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Old 12-22-16, 04:33 PM
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Originally Posted by nillevang
1998 Kona Lava Dome!
Nice bike, love the green.
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Old 12-22-16, 04:34 PM
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Originally Posted by tiredhands
Maybe the drops aren't appropriately deep, but here's a GT Tequesta I've recently put together with Origin8 mustache bars. I like it. Those bars offer great leverage for grinding up climbs.
I was hoping to see something like this GT here, nice bike.
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Old 12-24-16, 11:09 AM
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I'm seeing a lot of Moustache bars in this thread aand am seriously considering them for my build.

What types are you guys running? Nittos primarily I'd assume?
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Old 12-25-16, 07:52 PM
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1993 Kona Fire Mountain

Took this for its first ride today. Rides amazingly well. This was designed to be a mountain bike touring rig. Awesome for paved roads, dirt roads, gravel, and single track.

https://goo.gl/photos/wy7fzKmBedhe1DB87
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Old 01-11-17, 03:14 PM
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I happened to see this on craigslist today. I do not know the seller and am certainly not shilling for him by posting this here.

What caught my eye, other than seeing a drop bar MTB conversion on craigslist in the first place, and beyond the delightfully mis-matched handlebar tape, are downtube shifters. I've seen someone's orange Stumpjumper posted here with DT shifters, but this is the only other MTB I remember seeing with them.

Is this some kind of aftermarket clamp-on DT shifter mount that I've never heard of or seen before? I'm not looking to buy them, but just thought it might make for good discussion.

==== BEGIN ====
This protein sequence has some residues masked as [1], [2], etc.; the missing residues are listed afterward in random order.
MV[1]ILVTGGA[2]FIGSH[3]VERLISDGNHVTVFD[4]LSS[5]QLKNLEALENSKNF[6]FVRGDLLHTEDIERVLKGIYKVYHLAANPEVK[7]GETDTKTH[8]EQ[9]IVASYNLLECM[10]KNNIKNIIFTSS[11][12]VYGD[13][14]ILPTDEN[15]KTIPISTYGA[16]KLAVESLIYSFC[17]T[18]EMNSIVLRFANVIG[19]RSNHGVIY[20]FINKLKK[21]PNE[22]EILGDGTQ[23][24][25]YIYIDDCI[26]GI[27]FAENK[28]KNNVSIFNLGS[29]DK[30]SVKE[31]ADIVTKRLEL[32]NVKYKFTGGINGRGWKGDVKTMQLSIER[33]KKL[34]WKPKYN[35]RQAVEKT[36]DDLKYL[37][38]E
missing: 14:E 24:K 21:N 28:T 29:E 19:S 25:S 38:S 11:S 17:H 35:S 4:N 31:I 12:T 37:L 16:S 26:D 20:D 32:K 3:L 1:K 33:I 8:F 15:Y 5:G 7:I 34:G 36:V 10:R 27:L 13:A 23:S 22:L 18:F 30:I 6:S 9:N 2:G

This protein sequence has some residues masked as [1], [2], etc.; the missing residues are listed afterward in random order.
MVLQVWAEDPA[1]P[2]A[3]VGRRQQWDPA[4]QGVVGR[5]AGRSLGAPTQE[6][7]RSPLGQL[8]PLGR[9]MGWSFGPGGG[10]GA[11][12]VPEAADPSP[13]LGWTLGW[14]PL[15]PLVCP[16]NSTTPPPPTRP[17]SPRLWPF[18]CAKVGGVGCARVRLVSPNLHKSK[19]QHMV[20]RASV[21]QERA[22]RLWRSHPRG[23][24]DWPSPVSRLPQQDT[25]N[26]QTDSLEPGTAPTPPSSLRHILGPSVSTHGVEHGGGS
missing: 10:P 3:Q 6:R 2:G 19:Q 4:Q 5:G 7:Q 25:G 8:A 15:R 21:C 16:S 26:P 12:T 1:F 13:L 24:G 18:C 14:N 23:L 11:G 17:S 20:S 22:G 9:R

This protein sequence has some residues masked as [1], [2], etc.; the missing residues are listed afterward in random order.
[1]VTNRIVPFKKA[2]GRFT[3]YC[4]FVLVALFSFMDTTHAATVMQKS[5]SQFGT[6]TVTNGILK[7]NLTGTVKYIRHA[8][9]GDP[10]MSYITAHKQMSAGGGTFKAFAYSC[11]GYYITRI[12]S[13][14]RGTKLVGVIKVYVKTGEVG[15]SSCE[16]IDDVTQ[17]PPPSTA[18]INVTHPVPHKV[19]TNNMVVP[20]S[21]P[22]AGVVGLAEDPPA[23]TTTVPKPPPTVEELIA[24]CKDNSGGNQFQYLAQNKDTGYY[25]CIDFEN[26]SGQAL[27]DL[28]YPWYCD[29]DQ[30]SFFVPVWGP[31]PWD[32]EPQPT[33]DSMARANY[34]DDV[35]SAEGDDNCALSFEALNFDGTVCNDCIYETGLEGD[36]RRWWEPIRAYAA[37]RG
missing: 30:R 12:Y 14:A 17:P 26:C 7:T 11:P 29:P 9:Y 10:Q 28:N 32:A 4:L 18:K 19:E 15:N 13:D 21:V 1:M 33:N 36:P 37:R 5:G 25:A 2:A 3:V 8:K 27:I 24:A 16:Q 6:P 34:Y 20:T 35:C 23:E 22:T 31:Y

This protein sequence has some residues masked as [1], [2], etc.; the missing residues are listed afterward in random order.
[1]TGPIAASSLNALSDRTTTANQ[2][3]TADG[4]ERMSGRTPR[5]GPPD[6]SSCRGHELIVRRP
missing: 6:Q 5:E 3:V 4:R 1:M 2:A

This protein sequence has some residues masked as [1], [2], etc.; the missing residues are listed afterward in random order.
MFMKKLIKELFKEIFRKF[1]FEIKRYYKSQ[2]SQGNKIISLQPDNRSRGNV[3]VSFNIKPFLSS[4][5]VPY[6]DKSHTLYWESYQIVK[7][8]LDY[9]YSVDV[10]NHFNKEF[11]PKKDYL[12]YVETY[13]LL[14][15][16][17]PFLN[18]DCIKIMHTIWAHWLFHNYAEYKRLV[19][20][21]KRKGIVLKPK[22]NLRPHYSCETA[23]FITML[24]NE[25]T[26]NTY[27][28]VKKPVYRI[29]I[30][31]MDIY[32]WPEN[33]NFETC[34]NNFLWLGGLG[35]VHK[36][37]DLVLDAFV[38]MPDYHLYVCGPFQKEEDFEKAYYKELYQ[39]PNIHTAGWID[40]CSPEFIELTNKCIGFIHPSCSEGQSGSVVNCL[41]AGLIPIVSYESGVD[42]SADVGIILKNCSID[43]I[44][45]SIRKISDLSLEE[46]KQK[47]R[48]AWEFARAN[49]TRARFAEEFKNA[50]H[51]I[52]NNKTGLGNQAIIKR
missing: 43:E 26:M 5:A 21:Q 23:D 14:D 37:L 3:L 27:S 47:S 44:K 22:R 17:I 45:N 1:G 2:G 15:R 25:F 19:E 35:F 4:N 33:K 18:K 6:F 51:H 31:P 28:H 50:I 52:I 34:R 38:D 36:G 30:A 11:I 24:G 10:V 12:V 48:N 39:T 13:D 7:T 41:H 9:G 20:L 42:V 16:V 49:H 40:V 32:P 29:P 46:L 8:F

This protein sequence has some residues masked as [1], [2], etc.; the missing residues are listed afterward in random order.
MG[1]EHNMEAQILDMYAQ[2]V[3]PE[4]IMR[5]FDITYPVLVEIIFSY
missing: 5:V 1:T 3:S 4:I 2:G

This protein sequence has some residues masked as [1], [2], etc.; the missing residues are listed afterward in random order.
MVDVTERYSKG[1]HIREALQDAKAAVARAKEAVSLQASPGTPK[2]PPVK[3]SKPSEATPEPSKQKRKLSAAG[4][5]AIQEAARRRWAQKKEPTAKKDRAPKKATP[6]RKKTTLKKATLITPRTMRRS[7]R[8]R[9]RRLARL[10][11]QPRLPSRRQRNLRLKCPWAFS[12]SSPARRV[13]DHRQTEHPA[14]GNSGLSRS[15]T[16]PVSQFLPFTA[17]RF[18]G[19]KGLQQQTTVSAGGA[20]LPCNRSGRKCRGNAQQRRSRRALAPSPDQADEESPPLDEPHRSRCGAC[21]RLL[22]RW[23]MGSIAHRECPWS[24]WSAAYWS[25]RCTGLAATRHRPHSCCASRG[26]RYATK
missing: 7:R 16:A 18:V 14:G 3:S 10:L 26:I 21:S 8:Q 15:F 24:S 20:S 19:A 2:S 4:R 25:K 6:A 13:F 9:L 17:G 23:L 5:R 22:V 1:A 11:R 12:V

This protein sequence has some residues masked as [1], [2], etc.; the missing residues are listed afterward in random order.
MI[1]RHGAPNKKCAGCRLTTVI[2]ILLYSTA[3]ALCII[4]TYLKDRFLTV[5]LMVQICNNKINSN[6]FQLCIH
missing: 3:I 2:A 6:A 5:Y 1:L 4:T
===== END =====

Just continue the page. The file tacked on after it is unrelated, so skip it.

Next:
Or were those original equipment from the manufacturer? I'm guessing not.

Classic 90's Steel MTB Turned Gravel Grinder





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Old 01-11-17, 03:38 PM
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@Squeeze, it's likely an aftermarket add on as I'm certain Miyata didn't offer MTBs with DT bosses. Origin 8 makes such a clamp.
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Old 01-11-17, 04:31 PM
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Thanks, @romperrr. Hey, I learned something today!

Here's a picture from a quick search... and that sure looks like a vintage MTB to me!

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Old 01-12-17, 08:07 AM
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Originally Posted by romperrr
@Squeeze, it's likely an aftermarket add on as I'm certain Miyata didn't offer MTBs with DT bosses. Origin 8 makes such a clamp.
My understanding is that those clamp-on shifter bosses almost always slide down the tube without some sort of braze-on or "nub" (like the one that holds cable stops in the same position). I was going to do something like that on one of my bikes, but my research at the time showed that a lot of people seem to have problems with them. I went with bar-ends instead.
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Old 01-12-17, 12:38 PM
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Originally Posted by Shinkers
I'm seeing a lot of Moustache bars in this thread aand am seriously considering them for my build.

What types are you guys running? Nittos primarily I'd assume?
I have run:

WTB Dirt Drops
Soma Portola
Nitto Noodle
Nitto Randonneur
Trekking bars

I eventually "settled on" the two Nitto bars on two of my bikes and a set of Trekking bars on a third.

Despite their legendary awesomeness, I didn't care for WTB Dirt Drops, but that's just because of the kind of riding I do. I did feel like I had the most control with those, though.